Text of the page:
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Travel Japan__________________________

Weather you are travelling to Japan or going for work. We offer you guides, books, language, culture, people, survival kits, food, and much more..


We help you plan the perfect vacation and adventure. From finding the perfect hotel deal for your needs, to guiding you to the authentic eateries only the locals know about.  Use our guides to take your vacation from ordinary to extraordinary!



From Antarctica to Zimbabwe, if you're going there, chances are Lonely Planet has been there first. With a pithy and matter-of-fact writing style, these guides are guaranteed to calm the nerves of first-time world travellers, while still listing off-the-beaten-path finds sure to thrill even the most jaded globetrotters. Lonely Planet has been perfecting its guidebooks for nearly 30 years and as a result, has the experience and know-how similar to an older sibling's "been there" advice. The original backpacker's bible, the LP series has recently widened its reach. While still giving insights for the low-budget traveler, the books now list a wide range of accommodations and itineraries for those with less time than money.

This thorough guide is the perfect companion for discovering the classical and contemporary delights of Japan. The more than 170 maps have keys in both English and Japanese script and there's a 30-page arts section covering everything from calligraphy to rock music and an enticingly descriptive guide to the joys of Japanese cuisine. Whether your interests lean toward culture and history or the great outdoors, this book will get you there. --Kathryn True --This text refers to an out of print or unavailable edition of this title.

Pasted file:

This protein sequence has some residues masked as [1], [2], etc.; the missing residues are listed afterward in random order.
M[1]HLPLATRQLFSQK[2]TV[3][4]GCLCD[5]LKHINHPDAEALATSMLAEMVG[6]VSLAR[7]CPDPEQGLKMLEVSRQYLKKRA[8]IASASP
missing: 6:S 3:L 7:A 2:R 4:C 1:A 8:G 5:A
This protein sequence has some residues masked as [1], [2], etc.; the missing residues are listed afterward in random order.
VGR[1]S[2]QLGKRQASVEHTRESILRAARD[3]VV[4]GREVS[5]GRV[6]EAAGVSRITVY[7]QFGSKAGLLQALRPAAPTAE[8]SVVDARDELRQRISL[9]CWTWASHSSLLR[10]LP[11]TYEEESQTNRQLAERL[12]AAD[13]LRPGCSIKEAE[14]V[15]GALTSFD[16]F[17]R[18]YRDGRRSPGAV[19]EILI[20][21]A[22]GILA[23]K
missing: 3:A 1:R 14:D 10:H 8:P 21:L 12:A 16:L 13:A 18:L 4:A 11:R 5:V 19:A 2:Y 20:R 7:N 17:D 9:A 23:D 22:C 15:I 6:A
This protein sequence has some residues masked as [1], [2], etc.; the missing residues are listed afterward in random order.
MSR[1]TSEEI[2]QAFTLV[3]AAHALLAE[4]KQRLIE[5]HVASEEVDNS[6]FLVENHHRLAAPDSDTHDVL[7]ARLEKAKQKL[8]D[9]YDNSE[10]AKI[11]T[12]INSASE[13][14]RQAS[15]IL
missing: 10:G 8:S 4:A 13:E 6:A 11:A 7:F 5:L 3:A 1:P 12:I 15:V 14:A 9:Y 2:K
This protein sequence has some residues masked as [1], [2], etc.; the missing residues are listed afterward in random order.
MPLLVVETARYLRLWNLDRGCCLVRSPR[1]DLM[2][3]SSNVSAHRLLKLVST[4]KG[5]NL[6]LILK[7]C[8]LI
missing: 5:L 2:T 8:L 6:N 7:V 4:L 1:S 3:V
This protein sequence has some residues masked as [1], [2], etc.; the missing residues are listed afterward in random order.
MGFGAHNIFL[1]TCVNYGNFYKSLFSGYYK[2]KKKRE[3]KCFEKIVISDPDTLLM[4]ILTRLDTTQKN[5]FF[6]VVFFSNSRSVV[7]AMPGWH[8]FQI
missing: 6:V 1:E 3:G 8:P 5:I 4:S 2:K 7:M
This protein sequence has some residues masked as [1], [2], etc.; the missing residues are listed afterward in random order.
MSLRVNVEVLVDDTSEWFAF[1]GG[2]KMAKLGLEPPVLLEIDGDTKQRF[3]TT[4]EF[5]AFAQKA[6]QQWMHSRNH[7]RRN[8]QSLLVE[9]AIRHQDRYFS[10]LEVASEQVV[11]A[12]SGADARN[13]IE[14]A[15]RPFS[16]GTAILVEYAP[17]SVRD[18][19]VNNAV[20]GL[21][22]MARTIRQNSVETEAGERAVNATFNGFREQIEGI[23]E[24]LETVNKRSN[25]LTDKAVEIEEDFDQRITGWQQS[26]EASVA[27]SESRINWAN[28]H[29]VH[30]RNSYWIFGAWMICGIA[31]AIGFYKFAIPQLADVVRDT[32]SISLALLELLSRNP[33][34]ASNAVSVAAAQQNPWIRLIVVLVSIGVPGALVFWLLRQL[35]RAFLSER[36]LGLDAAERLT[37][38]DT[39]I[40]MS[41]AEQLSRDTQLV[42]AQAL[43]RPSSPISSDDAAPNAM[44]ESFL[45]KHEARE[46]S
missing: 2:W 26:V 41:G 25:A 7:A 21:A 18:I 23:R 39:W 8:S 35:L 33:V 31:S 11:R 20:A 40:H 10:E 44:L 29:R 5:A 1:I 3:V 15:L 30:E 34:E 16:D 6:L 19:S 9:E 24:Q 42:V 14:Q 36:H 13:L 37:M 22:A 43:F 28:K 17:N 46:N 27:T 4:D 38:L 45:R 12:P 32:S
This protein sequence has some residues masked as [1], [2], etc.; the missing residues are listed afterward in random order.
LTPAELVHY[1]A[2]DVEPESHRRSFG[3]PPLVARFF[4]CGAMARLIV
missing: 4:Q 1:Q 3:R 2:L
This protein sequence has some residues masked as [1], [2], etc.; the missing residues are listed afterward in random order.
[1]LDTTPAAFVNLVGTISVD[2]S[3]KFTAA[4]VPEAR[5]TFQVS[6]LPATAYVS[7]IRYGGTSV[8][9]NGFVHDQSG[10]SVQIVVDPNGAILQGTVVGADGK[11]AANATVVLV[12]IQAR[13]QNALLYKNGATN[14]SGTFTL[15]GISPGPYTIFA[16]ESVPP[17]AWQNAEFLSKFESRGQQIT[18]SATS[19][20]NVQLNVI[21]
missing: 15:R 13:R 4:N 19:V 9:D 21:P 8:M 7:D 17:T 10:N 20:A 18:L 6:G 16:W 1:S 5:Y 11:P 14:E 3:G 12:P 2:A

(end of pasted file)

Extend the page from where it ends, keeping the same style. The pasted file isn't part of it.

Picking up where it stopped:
Book Description
The electric chaos of Tokyo or the tranquil wilderness of Hokkaido? Osaka's street culture or Kyoto's shrines and Zen gardens? From Ginza's bright lights to the 88 Temples of Shikoku, with this guide and a bullet train you can see it all.

Japanese script throughout extensive menu glossary covering all styles of Japanese cuisine wide range of sleeping options from opulent ryokan to capsule hotels over 150 maps, most with Japanese script to aid navigation illustrated special section on art and architecture language chapter to help you tell your setto from your sento

 

Book Description
They don't come any cooler than Tokyo. By turns hi-tech, lo-fi, conventional and outrageous, Tokyo is a city that shouldn't work but does. Promenade with the goths of Harajuku, feast your eyes on the blazing lights of Ginza, and unwind in an intimate izakaya. For a city as stylish as Tokyo, you need a smart and streetwise guide. This is it.

INDULGE YOUR APPETITE in the finest local restaurants with our Japanese food chapter

CATCH THE BULLET TRAIN with confidence, with 11 detailed color maps, and routes and prices from Akihabara to Ueno Zoo

DO THE SHINTO SHUFFLE with walking tours to temples and shrines, gardens and palaces

PICK UP THE PULSE of the city with our entertainment listings and City Life chapter

REFRESH YOUR SENSES with easy day-trips to onsen, temple towns and the famed Mt Fuji

From the Publisher
Introducing Tokyo

When you first step off the Yamanote Line, you'll find a tangle of sounds and stars and telephone wires. Iridescent tiles on a nearby building will glisten, and bells and whistles will filter through the din of the crowd as the automatic sliding doors of a pachinko parlour half a block away open and close intermittently.